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Revision as of 08:16, 7 June 2021 by Lucia Nightfire (talk | contribs) (Added 4 examples showing that wraparound order of list elements is not possible)
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Function: list llList2List( list src, integer start, integer end );

Returns a list that is a slice of src from start to end.

• list src
• integer start start index
• integer end end index

start & end support negative indexes.


Index Positive Negative
First 0 -length
Last length - 1 -1


  • Positive indexes count from the beginning, the first item being indexed as 0, the last as (length - 1).
  • Negative indexes count from the far end, the first item being indexed as -length, the last as -1.


  • If either start or end are out of bounds the script continues to execute without an error message.
  • start & end will form an exclusion range when start is past end (Approximately: start > end).
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list numbers = [1, 2, 3, 4, 5];
        integer index = llListFindList(numbers, [3]);
        if (index != -1)
            list three_four = llList2List(numbers, index, index + 1);
            llOwnerSay(llDumpList2String(three_four, ","));
            // Object: 3,4
        //as shown below, there is no way to achieve a "wraparound" order of list elements [8,9,0,1]
        list NUMBERS = [0,1,2,3,4,5,6,7,8,9];
        list L2L;
        L2L = llList2List(NUMBERS, 8, 1); // [0,1,8,9]
        L2L = llList2List(NUMBERS, 8,-9); // [0,1,8,9]
        L2L = llList2List(NUMBERS,-2,-9); // [0,1,8,9]
        L2L = llList2List(NUMBERS,-2, 1); // [0,1,8,9]


Ranges & Indexes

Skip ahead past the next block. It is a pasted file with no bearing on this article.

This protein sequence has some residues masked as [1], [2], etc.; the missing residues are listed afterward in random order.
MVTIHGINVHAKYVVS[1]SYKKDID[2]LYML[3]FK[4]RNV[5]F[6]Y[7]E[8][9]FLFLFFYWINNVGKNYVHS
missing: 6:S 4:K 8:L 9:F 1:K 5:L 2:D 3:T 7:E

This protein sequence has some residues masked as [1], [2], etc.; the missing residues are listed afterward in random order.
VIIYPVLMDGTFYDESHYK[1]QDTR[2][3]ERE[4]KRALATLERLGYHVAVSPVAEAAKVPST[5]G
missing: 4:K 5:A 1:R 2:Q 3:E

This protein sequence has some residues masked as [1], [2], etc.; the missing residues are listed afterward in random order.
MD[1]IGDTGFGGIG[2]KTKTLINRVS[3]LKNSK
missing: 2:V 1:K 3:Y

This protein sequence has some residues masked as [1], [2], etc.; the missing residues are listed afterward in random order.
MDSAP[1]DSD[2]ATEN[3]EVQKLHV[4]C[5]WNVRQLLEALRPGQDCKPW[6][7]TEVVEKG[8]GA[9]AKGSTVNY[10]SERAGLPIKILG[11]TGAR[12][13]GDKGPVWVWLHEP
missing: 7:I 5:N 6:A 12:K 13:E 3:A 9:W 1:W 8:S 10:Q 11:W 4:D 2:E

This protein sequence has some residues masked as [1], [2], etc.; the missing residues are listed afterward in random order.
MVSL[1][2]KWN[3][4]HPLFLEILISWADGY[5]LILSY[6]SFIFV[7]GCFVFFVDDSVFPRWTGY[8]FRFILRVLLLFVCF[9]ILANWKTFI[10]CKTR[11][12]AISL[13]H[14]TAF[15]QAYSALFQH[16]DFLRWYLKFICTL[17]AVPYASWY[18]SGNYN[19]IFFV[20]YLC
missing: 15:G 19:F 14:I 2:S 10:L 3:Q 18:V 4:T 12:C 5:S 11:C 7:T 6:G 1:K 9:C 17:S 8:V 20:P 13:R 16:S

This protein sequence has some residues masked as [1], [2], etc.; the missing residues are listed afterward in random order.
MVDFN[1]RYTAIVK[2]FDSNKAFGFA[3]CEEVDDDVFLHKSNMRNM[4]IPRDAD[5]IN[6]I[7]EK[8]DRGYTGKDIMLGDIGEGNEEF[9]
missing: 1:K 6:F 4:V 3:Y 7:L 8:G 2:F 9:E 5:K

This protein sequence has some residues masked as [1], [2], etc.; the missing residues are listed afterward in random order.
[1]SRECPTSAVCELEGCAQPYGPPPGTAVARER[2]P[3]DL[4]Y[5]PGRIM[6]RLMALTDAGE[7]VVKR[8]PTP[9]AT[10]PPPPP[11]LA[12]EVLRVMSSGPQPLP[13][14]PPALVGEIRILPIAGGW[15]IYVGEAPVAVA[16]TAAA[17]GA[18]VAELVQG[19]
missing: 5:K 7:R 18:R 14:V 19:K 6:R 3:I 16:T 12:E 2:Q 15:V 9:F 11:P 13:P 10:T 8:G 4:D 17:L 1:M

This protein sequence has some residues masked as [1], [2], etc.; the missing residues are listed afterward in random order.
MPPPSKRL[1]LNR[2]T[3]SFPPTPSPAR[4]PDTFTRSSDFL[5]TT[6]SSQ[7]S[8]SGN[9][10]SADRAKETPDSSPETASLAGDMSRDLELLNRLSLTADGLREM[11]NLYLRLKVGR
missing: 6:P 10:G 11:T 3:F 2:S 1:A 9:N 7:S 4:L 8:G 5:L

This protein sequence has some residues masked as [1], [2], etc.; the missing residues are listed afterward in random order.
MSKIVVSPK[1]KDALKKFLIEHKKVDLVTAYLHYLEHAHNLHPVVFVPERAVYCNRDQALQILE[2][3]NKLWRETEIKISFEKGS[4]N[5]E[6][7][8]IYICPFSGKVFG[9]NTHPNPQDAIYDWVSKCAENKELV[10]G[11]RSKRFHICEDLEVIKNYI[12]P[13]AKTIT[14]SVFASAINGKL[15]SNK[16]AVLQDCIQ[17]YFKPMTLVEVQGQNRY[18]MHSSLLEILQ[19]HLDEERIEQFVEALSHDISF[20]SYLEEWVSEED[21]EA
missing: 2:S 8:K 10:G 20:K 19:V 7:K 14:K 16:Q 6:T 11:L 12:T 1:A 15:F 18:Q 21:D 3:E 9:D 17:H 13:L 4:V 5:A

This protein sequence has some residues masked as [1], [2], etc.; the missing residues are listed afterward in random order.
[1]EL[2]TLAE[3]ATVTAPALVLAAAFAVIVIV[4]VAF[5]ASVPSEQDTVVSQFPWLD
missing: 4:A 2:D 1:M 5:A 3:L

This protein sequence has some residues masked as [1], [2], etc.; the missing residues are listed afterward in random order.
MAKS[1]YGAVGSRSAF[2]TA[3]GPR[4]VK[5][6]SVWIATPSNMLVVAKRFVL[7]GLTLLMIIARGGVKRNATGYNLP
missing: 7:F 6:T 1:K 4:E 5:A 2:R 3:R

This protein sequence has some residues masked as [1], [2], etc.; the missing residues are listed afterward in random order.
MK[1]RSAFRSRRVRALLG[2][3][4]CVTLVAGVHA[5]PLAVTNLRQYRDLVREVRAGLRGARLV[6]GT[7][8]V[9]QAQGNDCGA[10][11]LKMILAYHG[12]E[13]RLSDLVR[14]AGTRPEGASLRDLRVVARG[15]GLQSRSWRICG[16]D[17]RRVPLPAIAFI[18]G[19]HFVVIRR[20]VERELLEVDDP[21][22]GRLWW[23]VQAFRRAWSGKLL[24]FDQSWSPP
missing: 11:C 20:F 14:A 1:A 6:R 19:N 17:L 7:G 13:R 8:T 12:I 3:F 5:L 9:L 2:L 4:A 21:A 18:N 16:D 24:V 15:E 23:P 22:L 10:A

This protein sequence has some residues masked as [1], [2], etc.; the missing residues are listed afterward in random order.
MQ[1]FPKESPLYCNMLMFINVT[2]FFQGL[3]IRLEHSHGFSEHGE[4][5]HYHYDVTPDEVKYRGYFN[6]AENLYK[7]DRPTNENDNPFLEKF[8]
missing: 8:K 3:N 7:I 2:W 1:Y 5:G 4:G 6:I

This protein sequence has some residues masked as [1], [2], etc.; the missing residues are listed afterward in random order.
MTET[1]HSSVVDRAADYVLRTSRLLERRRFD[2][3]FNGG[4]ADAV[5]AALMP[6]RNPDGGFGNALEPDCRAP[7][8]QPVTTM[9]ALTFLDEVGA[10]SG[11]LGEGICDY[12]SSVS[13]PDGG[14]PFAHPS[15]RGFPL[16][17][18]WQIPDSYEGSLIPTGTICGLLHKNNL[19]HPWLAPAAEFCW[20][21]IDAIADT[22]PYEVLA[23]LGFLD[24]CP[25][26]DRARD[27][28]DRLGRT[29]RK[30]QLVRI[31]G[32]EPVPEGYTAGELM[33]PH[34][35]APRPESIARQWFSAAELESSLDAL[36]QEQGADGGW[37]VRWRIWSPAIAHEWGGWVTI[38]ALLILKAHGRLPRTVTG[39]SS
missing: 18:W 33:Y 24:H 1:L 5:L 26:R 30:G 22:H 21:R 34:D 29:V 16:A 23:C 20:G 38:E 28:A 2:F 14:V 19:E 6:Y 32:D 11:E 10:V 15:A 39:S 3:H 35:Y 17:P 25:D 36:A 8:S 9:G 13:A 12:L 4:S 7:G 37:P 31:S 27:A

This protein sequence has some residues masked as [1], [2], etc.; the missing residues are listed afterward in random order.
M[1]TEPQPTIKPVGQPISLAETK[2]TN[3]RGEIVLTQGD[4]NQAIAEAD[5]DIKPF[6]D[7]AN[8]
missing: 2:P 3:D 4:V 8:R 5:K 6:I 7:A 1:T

The easiest way to explain how ranges work is to make all indexes positive. Negative indexes are just a way of counting from the tail end instead of the beginning, all negative indexes have a corresponding equivalent positive index (assuming they are in range). Positive indexes past length (after the last index), or negative indexes past the beginning (before the first index) are valid and the effects are predictable and reliable: the entries are treated as if they were there but were removed just before output.

  • If start <= end then the range operated on starts at start and ends at end. [start, end]
  • Exclusion range: If start > end then the range operated on starts at 0 and goes to end and then starts again at start and goes to -1. [0, end] + [start, -1]
    • If end is a negative index past the beginning, then the operating range would be [start, -1].
    • If end is a positive index past the end, then the operating range would be [0, end].
    • If both start and end are out of bounds then the function would have no operating range (effectively inverting what the function is supposed to do).

See negative indexes for more information.

See Also


•  llDeleteSubList
•  llListInsertList
•  llListReplaceList


•  Negative Index

Deep Notes

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function list llList2List( list src, integer start, integer end );